Pain is a very important mechanism we have that helps us know that something was wrong and needs to be examined.  Acute pain tells us we need to stop the activity we are doing and take a break.  Chronic pain on the other hand can last months or years with what seems like no cause.

Because chronic pain is defined as pain lasting longer than expected with no known cause, people have often been told it is “in their head.”  This is unfortunate because we know that all pain is real (except in the most extreme and rare cases of psychosis.)  Emerging scientific evidence is demonstrating that the nerves in the spinal cord of patients with chronic pain in a specific area undergo structural changes.  Wide spread chronic pain can have more complicated underlying causes including neurologic changes, wide spread toxins, and imbalance of hormones that is not extreme enough to come up on normal blood tests.

Chronic illness can be very hard for people to handle; not only the pain, but the emotional stress of not being able to always do what you want or socialize.  Depression is the most common emotion associated with chronic pain.  It is thought to be 3 to 4 times more common in people with chronic pain than in the general population.  In addition, 30 to 80% of people with chronic pain will have some type of depression.  The combination of chronic pain and depression is often associated with greater disability than either depression or chronic pain alone.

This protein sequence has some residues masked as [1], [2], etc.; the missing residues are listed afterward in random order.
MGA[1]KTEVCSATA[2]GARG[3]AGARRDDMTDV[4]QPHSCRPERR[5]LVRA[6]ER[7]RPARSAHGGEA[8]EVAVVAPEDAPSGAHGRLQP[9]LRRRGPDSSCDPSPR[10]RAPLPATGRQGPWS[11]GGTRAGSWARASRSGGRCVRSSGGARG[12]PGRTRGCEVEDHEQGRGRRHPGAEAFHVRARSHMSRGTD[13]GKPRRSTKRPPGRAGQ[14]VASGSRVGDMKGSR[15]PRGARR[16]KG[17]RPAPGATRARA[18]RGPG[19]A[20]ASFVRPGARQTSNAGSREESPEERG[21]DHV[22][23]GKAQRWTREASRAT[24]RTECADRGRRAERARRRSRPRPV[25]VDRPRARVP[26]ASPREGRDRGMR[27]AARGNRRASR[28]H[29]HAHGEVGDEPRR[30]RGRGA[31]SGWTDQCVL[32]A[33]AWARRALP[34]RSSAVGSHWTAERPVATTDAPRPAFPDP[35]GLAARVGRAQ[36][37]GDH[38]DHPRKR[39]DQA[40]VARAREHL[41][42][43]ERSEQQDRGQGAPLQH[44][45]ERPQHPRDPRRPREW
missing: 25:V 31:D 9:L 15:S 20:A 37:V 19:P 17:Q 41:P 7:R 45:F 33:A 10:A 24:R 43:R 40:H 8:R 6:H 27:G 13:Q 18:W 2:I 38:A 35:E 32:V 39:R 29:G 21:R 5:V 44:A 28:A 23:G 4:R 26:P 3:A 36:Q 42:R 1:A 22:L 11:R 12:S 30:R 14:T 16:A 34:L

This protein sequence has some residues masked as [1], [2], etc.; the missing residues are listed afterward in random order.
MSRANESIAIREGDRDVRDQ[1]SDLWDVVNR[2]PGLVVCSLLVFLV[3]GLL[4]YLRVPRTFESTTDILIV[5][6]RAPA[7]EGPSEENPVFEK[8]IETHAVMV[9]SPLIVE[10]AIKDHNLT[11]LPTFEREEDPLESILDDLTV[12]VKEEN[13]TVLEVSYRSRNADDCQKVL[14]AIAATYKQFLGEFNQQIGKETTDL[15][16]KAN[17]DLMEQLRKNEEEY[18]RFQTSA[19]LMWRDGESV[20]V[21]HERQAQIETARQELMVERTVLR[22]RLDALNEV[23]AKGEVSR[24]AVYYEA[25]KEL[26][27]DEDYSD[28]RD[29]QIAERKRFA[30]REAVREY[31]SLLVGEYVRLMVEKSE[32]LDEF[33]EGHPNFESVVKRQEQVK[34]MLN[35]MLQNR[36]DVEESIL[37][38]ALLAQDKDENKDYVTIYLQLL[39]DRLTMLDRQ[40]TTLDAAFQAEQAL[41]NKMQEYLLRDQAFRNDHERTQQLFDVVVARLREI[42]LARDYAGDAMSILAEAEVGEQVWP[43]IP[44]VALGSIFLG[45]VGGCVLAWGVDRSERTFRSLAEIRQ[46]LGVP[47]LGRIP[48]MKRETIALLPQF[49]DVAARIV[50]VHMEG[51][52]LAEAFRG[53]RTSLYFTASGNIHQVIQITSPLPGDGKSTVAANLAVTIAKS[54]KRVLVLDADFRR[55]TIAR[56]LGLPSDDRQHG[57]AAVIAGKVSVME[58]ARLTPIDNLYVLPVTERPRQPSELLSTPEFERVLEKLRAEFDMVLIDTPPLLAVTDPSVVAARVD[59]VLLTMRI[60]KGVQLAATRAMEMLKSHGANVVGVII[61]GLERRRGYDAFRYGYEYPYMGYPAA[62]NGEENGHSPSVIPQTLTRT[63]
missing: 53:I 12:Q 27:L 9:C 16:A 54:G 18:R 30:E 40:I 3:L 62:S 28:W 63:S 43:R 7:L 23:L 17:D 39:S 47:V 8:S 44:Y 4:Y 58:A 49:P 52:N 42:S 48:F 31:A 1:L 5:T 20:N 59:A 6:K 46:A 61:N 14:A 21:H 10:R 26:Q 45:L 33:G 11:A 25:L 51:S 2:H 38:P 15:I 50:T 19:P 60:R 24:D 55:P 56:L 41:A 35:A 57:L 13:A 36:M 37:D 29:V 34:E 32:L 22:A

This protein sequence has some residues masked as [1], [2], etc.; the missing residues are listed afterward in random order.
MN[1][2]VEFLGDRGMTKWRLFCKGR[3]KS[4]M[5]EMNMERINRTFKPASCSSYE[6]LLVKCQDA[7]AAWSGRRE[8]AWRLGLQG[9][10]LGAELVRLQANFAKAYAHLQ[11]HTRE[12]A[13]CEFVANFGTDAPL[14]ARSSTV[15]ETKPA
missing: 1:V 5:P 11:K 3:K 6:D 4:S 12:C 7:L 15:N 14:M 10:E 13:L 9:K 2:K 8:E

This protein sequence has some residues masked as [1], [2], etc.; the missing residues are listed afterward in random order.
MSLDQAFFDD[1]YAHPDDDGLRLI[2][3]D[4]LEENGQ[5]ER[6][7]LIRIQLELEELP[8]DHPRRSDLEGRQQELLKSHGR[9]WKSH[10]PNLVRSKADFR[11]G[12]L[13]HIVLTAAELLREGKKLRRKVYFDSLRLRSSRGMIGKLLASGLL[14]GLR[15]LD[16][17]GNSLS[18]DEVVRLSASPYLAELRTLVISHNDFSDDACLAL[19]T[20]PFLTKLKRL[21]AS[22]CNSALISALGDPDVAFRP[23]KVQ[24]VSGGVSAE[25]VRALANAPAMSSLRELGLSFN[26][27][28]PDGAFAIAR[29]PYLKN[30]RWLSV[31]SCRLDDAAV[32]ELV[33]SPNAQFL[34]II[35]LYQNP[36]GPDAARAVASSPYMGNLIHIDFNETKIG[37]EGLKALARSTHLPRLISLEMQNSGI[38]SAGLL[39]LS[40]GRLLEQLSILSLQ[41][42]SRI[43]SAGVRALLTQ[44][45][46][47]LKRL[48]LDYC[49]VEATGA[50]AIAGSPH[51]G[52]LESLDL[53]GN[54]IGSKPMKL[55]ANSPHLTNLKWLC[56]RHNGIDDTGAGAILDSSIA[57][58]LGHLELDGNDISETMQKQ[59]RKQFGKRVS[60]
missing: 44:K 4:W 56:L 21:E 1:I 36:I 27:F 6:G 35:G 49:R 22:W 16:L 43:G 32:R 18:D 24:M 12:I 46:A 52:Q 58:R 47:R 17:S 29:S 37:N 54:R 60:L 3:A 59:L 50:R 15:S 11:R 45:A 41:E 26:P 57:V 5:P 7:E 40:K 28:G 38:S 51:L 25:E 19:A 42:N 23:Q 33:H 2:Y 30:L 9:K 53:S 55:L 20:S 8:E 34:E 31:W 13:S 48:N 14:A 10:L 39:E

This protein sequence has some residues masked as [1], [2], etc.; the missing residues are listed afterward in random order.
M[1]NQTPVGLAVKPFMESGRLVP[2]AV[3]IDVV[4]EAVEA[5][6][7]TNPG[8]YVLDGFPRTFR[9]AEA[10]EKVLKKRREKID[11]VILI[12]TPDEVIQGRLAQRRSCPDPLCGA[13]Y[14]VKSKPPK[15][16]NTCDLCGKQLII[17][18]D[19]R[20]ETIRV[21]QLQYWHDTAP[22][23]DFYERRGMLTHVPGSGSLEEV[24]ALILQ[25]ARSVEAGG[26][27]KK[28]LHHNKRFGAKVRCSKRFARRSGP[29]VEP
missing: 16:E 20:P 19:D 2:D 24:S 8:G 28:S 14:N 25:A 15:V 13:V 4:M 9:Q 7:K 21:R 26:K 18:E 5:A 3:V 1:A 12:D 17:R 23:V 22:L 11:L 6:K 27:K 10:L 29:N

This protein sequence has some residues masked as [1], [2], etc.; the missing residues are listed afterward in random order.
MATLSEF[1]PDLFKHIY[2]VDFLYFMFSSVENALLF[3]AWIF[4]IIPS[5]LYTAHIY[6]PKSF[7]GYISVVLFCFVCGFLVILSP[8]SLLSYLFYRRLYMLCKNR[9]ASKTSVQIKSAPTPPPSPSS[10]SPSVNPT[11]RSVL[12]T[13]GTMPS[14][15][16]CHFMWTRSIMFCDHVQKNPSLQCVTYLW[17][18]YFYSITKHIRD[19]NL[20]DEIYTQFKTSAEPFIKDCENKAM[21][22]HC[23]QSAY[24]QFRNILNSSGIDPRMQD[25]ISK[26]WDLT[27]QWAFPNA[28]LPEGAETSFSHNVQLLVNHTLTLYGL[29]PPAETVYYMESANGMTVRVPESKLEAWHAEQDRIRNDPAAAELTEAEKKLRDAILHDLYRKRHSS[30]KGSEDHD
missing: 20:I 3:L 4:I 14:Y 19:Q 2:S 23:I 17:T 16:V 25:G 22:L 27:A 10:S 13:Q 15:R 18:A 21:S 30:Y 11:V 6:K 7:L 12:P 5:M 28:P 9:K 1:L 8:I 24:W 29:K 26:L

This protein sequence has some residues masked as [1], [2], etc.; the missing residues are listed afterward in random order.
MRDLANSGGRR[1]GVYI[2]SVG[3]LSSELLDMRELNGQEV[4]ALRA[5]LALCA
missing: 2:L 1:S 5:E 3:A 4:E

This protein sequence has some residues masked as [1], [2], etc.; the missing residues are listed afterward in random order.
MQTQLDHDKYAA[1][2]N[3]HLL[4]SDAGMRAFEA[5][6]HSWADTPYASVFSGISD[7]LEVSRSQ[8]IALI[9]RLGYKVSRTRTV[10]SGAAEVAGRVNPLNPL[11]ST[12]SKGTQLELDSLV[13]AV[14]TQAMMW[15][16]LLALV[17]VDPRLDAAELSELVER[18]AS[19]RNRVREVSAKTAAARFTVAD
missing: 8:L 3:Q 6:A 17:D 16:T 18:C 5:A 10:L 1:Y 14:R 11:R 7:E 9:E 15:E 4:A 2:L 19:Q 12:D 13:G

Here are signs and symptoms for chronic pain given by the American Chiropractic Association:

  • Pain beyond 6 months after an injury
  • Allodynia—pain from stimuli which are not normally painful and/or pain that occurs other than in the stimulated area
  • Hyperpathia—increased pain from stimuli that are normally painful
  • Hypersensation—being overly sensitive to pain

The American Chiropractic Association also gives signs of major clinical depression that will occur daily for 2 weeks or more:

  • A predominant feeling of sadness; feeling blue, hopeless, or irritable, often with crying spells
  • Changes in appetite or weight (loss or gain) and/or sleep (too much or too little
  • Poor concentration or memory
  • Feeling restless or fatigued
  • Loss of interest or pleasure in usual activities, including sex
  • Feeling of worthlessness and/or guilt

Some treatment options include chiropractic management for physical pain, acupuncture for both physical and emotional pain, and using a psychologist for the emotional stress alone.

Other tips include:

  • Stay active and do not avoid activities that cause pain simply because they cause pain. The amount and type of activity should be directed by your doctor, so that activities that might actually cause more harm are avoided.
  • Relaxation training, hypnosis, biofeedback, and guided imagery, can help you cope with chronic pain. Cognitive therapy can also help patients recognize destructive patterns of emotion and behavior and help them modify or replace such behaviors and thoughts with more reasonable or supportive ones.
  • Distraction (redirecting your attention away from chronic pain), imagery (going to your “happy place”), and dissociation (detaching yourself from the chronic pain) can be useful.
  • Involving your family with your recovery may be quite helpful, according to recent scientific evidence.